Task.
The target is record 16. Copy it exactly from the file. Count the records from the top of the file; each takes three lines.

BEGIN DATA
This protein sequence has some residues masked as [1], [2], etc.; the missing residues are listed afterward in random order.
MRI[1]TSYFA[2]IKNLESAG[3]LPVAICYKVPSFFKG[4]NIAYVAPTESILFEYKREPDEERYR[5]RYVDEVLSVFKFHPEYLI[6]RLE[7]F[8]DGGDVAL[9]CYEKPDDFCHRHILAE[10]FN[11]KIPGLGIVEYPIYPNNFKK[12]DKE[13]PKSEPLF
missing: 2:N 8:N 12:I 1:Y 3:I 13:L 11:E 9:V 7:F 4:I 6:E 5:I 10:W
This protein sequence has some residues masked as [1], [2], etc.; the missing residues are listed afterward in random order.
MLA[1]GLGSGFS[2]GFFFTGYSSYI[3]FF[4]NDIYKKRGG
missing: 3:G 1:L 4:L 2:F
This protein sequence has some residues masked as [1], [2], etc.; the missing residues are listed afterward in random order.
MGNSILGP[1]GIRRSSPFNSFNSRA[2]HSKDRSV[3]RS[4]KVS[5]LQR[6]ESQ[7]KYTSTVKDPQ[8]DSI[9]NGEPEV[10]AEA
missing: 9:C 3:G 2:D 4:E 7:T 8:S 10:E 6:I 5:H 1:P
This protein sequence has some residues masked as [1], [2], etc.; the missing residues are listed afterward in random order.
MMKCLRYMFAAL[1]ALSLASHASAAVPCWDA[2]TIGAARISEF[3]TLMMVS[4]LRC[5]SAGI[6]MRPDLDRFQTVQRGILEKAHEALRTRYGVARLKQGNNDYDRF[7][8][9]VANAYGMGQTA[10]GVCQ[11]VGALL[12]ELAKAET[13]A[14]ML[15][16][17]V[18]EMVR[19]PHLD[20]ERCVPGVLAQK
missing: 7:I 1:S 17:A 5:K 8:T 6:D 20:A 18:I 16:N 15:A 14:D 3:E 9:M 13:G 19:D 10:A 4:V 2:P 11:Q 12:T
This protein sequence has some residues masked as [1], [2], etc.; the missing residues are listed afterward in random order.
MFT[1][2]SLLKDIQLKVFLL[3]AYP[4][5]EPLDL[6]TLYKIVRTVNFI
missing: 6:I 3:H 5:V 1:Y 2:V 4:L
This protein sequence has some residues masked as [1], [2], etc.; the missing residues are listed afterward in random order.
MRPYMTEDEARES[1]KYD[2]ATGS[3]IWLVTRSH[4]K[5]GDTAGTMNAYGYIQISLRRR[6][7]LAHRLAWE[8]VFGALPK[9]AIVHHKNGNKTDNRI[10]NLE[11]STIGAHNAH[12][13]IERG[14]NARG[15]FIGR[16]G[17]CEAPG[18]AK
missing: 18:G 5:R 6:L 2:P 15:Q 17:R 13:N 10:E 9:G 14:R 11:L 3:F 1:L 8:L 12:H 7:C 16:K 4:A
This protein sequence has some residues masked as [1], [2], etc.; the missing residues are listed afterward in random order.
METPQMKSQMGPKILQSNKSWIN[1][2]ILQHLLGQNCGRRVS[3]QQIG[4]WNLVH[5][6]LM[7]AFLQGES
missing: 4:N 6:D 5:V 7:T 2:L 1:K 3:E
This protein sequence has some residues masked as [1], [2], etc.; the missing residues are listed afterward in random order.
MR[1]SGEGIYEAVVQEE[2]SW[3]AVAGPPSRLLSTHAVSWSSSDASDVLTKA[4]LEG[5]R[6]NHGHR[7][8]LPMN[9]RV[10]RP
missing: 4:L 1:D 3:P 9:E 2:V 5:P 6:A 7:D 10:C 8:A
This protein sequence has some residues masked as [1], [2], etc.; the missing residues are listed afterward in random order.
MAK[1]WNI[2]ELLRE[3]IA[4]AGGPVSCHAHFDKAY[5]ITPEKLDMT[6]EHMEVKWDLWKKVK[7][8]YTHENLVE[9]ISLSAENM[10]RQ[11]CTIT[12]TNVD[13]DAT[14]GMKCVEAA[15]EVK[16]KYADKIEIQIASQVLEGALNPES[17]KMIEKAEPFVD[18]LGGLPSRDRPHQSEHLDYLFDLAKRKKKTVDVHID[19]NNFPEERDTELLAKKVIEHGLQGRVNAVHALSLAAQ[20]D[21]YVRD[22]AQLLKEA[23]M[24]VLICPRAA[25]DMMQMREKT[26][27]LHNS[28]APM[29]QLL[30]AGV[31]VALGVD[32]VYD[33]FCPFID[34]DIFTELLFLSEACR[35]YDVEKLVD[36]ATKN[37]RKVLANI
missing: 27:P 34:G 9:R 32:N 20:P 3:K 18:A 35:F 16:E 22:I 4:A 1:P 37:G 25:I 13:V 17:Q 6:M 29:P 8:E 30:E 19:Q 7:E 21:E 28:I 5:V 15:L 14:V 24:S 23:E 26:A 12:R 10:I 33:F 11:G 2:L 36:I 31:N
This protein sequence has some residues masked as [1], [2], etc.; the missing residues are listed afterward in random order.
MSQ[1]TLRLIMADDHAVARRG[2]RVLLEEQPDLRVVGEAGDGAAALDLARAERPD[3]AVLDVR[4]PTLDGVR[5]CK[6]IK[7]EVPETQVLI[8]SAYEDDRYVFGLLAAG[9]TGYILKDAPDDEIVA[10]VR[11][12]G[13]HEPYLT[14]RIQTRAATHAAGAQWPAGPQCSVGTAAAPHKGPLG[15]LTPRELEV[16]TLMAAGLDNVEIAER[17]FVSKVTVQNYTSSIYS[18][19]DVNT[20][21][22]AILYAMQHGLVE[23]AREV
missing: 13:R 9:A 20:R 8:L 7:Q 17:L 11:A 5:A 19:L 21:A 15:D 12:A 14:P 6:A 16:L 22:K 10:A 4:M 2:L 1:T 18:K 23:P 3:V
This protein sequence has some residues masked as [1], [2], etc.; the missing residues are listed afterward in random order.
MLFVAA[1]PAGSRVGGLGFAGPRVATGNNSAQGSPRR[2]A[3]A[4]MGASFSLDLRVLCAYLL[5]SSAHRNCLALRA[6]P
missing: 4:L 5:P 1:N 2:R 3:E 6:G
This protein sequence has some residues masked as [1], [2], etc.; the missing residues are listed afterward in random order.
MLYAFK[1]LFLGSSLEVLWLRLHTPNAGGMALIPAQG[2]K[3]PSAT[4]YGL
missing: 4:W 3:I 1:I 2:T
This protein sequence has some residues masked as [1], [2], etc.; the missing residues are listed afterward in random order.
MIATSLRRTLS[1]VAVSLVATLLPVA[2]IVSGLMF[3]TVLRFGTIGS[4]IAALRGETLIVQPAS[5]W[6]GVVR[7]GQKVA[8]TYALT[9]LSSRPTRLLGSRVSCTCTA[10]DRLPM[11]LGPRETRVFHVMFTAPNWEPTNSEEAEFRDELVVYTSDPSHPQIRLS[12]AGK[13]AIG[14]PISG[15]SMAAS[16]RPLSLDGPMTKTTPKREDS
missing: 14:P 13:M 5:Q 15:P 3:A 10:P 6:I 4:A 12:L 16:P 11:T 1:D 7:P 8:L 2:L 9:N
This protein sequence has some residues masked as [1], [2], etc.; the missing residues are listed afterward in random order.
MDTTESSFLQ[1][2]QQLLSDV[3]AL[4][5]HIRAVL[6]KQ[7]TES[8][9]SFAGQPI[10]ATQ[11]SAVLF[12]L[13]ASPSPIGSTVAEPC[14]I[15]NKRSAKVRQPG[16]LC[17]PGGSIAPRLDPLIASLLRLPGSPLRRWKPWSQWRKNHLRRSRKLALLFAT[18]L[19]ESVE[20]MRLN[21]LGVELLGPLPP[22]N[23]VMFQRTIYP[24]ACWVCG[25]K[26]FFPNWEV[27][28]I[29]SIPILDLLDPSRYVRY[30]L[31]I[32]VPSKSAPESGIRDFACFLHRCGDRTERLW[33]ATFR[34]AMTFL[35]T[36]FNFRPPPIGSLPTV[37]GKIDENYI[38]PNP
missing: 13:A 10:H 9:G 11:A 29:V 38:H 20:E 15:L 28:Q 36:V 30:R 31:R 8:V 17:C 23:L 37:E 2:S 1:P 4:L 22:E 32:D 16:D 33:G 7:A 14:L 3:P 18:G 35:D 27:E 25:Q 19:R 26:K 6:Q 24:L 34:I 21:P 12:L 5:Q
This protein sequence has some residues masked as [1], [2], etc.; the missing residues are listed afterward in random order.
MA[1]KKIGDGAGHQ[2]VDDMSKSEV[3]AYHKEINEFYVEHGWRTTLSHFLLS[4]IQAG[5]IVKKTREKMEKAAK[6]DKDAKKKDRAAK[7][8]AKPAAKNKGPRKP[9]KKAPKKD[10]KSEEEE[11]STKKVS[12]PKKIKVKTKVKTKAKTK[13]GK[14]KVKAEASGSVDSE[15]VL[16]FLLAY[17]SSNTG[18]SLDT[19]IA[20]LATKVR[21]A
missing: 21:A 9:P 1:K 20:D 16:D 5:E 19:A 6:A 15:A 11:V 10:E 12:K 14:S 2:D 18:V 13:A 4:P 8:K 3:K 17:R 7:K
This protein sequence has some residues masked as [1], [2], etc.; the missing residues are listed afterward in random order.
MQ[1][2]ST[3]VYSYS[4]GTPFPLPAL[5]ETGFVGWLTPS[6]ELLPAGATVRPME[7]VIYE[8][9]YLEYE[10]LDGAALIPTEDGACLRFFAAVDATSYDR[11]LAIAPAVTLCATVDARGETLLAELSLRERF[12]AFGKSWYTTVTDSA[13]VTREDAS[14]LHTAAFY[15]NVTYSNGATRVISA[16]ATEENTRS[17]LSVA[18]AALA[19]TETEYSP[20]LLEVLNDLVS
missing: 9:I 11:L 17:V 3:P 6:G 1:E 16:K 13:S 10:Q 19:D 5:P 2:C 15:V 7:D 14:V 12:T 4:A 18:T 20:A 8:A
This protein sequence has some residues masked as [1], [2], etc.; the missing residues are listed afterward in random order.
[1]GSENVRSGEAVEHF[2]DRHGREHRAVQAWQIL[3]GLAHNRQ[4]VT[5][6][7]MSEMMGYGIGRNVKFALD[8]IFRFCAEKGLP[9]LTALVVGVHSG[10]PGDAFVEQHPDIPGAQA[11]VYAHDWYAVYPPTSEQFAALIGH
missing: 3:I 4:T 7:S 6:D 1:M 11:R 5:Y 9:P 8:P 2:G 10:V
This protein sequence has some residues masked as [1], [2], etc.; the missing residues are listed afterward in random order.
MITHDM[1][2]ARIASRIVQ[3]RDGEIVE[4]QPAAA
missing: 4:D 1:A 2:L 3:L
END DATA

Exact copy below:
This protein sequence has some residues masked as [1], [2], etc.; the missing residues are listed afterward in random order.
MQ[1][2]ST[3]VYSYS[4]GTPFPLPAL[5]ETGFVGWLTPS[6]ELLPAGATVRPME[7]VIYE[8][9]YLEYE[10]LDGAALIPTEDGACLRFFAAVDATSYDR[11]LAIAPAVTLCATVDARGETLLAELSLRERF[12]AFGKSWYTTVTDSA[13]VTREDAS[14]LHTAAFY[15]NVTYSNGATRVISA[16]ATEENTRS[17]LSVA[18]AALA[19]TETEYSP[20]LLEVLNDLVS
missing: 9:I 11:L 17:V 3:P 6:G 1:E 16:K 13:S 10:Q 19:D 5:P 2:C 15:V 7:D 14:V 12:T 4:A 18:T 20:A 8:A